In its place came new customers – the literati, the merchant class and foreign trading companies from Europe and Japan – and new wares catering to their tastes.
Among the most recognisable products of this era is the blue and white ‘sleeve’ vase: a tall cylindrical vessel freely decorated with extravagant landscapes or scenes from popular literature. Once the epitome of old European collecting taste, they are increasingly expensive.
Symbol of longevity
The sale of Chinese Paintings and Works of Art held by Woolley & Wallis (25% buyer’s premium) in Salisbury on July 1 included a fine example.
Standing a typical 18in (45cm) high, it was painted with Shoulao, the god of longevity, sitting with a deer as he watches a dance performance in a rocky mountain setting. An incense burner emits smoke which rises in the shape of a shou character – reinforcing the propitious blessings of long life.
The vase, from a British private collection, had been purchased for £15,000 at Christie’s in 2005 when it was dated c.1660. More probably the object was made in the final years of Chongzhen, the 17th and last emperor of the Ming who committed suicide as his capital city fell on April 25, 1644.
It was estimated this time at a very accessible £6000-8000 but took £46,000 (close to £60,000 with fees) from the European trade. This is among the strongest auction prices for a piece of this type, although punchy sums were seen for a group of sleeve vases offered by Sotheby’s in May 2018 as part of an Italian collection.
One of these, with an inscription dating it to the summer of yuiwei year (1643), took £62,000.
Rescheduled from May, the July 1-2 Asian series at Woolley & Wallis concluded with a hammer total of £1.9m. Three catalogues (including a sale of Japanese art and another of Asian art) numbered 730 lots, of which 75% were sold.
Post-lockdown, around 80 people had viewed in person. There were just 10 bidders in the room but most business was done by a bank of 15 phones. Around 90 bidders competed online for the Chinese works of art (a modest number that reflected the need to pay a deposit) with more than 200 contributing to the Japanese sale.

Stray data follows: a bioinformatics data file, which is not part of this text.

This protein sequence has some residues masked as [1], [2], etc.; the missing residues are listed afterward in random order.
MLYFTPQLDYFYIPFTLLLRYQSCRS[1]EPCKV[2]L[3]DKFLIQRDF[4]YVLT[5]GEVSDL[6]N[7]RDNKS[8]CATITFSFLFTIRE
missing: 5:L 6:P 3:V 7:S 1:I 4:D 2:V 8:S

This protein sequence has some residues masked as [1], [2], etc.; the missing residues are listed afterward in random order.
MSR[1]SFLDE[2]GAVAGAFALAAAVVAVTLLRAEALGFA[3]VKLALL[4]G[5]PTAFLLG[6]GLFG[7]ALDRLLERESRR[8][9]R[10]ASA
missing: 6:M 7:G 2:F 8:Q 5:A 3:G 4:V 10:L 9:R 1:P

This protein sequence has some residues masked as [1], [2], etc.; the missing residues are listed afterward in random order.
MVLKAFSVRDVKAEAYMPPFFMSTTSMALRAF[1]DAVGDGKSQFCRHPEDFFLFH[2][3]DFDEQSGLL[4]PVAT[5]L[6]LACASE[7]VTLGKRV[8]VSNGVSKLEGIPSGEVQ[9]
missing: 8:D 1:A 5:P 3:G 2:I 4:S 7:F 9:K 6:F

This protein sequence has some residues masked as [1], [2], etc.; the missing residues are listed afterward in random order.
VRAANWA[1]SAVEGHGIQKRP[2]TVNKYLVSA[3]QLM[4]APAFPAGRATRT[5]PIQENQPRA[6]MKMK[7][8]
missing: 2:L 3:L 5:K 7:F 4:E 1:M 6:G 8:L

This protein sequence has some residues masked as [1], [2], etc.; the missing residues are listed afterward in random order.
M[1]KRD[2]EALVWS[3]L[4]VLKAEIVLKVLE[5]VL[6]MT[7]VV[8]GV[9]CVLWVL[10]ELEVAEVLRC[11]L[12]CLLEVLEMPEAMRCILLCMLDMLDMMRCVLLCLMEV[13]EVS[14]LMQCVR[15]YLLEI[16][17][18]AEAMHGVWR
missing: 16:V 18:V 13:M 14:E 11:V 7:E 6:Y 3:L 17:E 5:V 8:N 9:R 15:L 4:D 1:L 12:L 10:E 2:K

The auction house has enjoyed great success in recent years with post-war Chinese paintings.
This offering included an ink and colour on paper by Zhang Daqian (1899-1983) dated the 33rd year of the Republic (1944) sold at a low-estimate £50,000 to a Chinese buyer. It came with a provenance integral to the work itself: it was a gift from the artist to the diplomat James Kedzie Penfield (1908-2004) on his return to the US.
As referenced in the inscription (translated verso), Penfield had called twice at the artist’s studio to say goodbye but on both occasions Zhang Daqian had been out. Instead, as a means of saying farewell, Zhang Daqian painted this picture depicting himself as a scholar underneath a willow tree (a traditional gift of departure). The artist himself left China five years later with the founding of the People’s Republic.
A white jade rectangular section snuff bottle carved to the neck with two lion masks holding rings in their mouths was incised to the base with the mark Xing You Heng Tang (Hall of Constancy) – the residence of the Manchu official Zhai Quan.
A great-grandson of the emperor Qianlong, he was a famous collector of works of art during the Daoguang and early Xianfeng periods before his death in 1854. A number of jades are known with this hallmark, including another snuff bottle sold at Bonhams Hong Kong as part of the Bloch collection in 2012 for around £16,000 and a waterpot at Sotheby’s Hong Kong in 2016 (£22,000).
This piece took a double-estimate £30,000 from a bidder in China.
A pair of late Qing lapis lazuli, polished hardstone and gilt bronze models of elephants led the sale at £68,000 (estimate £20,000-30,000) selling to a Chinese bidder. Similar to others illustrated in The Complete Collection of Treasures of the Palace Museum, Treasures of Imperial Court, they stand around 23in (57cm) high on elaborate pedestals decorated in coral, turquoise and other jewels.
These models were not in great condition but came with a Rothschild provenance. They are among a group of objects consigned for sale (across a number of different auctions) by the trustees of Exbury House, Hampshire, home of Lionel de Rothschild (1882-1942), and Edmund de Rothschild (1916-2009).
From the same source was an 18th century pear-shaped copper red ‘five dragon’ vase standing 22in (55cm) high. Once magnificent but now converted into a lamp (the base was lacking and the neck reduced), it nonetheless brought £26,000 (estimate £8000-12,000) from a Chinese buyer resident in UK.
Leading the July 2 Part II sale was an aloeswood ‘champion vase’. The term refers to the rebus yingxiong or hero created by the mythical bird (ying) and bear (xiong) that populate these distinctive vessels.
Examples in jade and cloisonné are more common than those in aloeswood, the revered dark and resinous heartwood of the evergreen aquilaria tree.
The example here, catalogued as ‘Qing dynasty or later’ and in worn and chipped condition was relatively large at 18in (45cm) high and improved on a £1500-2500 guide to sell at £20,000.